Gifts of a Yoga Practice

By Tracy Carruth

Through the practice of yoga, one can devote a small portion of their day to developing a healthy body, peaceful mind and joyful spirit. The practice of yoga not only improves your fitness level it also releases stress, tension and anxiety; it helps bring focus and calmness into the mind.

The mind is astonishingly powerful. Yoga helps harness this power through meditation and focus on the breath, relieving negative, incessant thinking—something many of us do often and without awareness. Regular practice creates calmness, harmony and a positive outlook. When the body and mind are happy and healthy, we are less distracted and have more energy to connect on a deeper level to what some may call the Divine, Soul or Spirit. We can be truly present in our lives.

Yoga improves the health and well-being of our bodies and mind. It stretches and tones our muscles, promoting strength, flexibly and balance. Through stretching and twisting poses, yoga detoxifies by increasing blood circulation to all areas of the body and gently massaging organs and glands. This improves the functioning of the immune system. As a woman becomes more aware of her body, she is better able to detect signs of imbalances and early signs of any illness. With clarity of mind and a healthy body she is more connected to her wisdom and intuition.

Study after study has shown that people who practice yoga reap many rewards. Yoga can help insomnia, relieve chronic pain, reduce stress, improve mood and significantly improve health. The daily practice of yoga raises our level of awareness and consciousness, helping us to connect with our truth and goodness. Yoga is healing and transformative.

Gifts of a Yoga Practice

Gifts of a Yoga Practice

Top 10 Tips for Attending a Yoga Class
1. Recognize that simply attending a yoga class is a major statement of courage, self-care and positive momentum.
2. Pay more attention to your internal experience rather than to your outer performance. Do not try to compete or compare yourself to others.
3. Find an edge in the pose where you are challenged but not overwhelmed. Maintain a clear, open and accepting mind. Stay connected to your intuition and wisdom.
4. Give yourself permission to take a break and rest. Give yourself appreciation and gratitude for your effort and innate goodness.
5. Stay focused on an intention that is positive and meaningful to you. (For example: strength, well-being, peace, kindness, or healing.)
6. Go to class regularly, arrive a little early and talk with the other students. The support and unique community in yoga is wonderful.
7. Recognize that you are developing qualities like patience, compassion, discipline, wisdom, right effort, kindness, gratitude and many others that create a steady and peaceful mind.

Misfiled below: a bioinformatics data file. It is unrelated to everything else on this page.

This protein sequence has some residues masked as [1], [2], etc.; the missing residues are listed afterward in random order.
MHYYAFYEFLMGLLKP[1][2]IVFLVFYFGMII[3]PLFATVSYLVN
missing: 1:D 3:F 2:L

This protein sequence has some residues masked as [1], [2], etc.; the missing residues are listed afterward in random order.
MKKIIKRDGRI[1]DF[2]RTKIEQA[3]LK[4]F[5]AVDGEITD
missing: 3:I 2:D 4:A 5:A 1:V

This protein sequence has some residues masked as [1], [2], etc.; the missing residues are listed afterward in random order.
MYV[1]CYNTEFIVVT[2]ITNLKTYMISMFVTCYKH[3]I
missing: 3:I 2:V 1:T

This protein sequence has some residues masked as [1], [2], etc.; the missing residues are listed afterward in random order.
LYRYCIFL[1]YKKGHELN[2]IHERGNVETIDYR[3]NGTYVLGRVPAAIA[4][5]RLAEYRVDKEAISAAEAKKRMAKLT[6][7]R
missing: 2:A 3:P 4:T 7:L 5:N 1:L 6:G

8. Find a teacher who offers a balance between kindness and firmness and whose teaching inspires you to practice from your highest self.
9. Realize that you inspire and serve others when you are more connected to your truth and positive intentions.
10. Relax and have fun! If the practice isn’t joyful, you will have a difficult time being devoted.

The ancient teachings of yoga are based on these eight principles:
1. Yama/Restraint: Actions best avoided
2. Niyama/Observance: Positive actions to cultivate
3. Asana/Posture: Releasing gross tensions from the body
4. Pranayama/Breath Regulation: Harmonizing body, mind, and breath
5. Pratyahara/Introversion: Withdrawing attention from external distractions
6. Dharana/Concentration: Focusing the mind on a single point
7. Dhyana/Meditation: Accessing a state of flow
8. Samadhi/Oneness: Effortless, integrated being

Tracy Carruth, 500RYT
Tracy Carruth is the founder and director of Yoga Balance in McKinney TX, established in 2004 and holds degrees in Kinesiology and Business. Tracy has been blessed to attend trainings with the country’s finest yoga masters and graduated from Life of a Yogi 500 Hour Advanced Teacher Training with Sri Yogi Dharma Mittra in New York City.

Imparted from the lips of the Guru and Sadhaka Dharma Teachers, Tracy has received training in the classical Eight Limbs of Yoga, Pranayama, Meditation, Ahimsa Vegetarianism Diet, Assisting and Adjusting, Satsang of Yogic Truth Lessons and Yoga Scriptural Studies. It is Tracy’s hope to embody and impart these teachings and the virtues of yoga to service others on their yoga journey for radiant health and spiritual development.

Tracy has also attended Teacher Trainings with Judith Lasater, Rod Stryker, Shiva Rea and Edward Clark. She is deeply grateful for all her gurus, their knowledge and devotion to the path of self realization

About the Author